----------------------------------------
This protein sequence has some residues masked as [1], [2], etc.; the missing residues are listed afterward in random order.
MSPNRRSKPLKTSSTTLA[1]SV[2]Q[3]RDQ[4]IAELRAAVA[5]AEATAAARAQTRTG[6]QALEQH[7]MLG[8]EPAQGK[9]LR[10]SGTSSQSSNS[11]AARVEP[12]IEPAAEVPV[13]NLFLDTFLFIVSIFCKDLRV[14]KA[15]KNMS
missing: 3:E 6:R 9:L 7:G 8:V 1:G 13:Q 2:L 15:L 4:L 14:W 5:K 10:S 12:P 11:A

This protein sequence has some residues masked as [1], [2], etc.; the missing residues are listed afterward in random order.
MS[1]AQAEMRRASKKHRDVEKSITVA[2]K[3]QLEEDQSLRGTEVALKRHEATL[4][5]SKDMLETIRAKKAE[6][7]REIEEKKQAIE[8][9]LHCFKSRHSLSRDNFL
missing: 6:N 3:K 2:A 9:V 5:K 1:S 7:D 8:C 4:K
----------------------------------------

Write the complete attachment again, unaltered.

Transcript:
This protein sequence has some residues masked as [1], [2], etc.; the missing residues are listed afterward in random order.
MSPNRRSKPLKTSSTTLA[1]SV[2]Q[3]RDQ[4]IAELRAAVA[5]AEATAAARAQTRTG[6]QALEQH[7]MLG[8]EPAQGK[9]LR[10]SGTSSQSSNS[11]AARVEP[12]IEPAAEVPV[13]NLFLDTFLFIVSIFCKDLRV[14]KA[15]KNMS
missing: 3:E 6:R 9:L 7:G 8:V 1:G 13:Q 2:L 15:L 4:L 14:W 5:K 10:S 12:P 11:A

This protein sequence has some residues masked as [1], [2], etc.; the missing residues are listed afterward in random order.
MS[1]AQAEMRRASKKHRDVEKSITVA[2]K[3]QLEEDQSLRGTEVALKRHEATL[4][5]SKDMLETIRAKKAE[6][7]REIEEKKQAIE[8][9]LHCFKSRHSLSRDNFL
missing: 6:N 3:K 2:A 9:V 5:K 1:S 7:D 8:C 4:K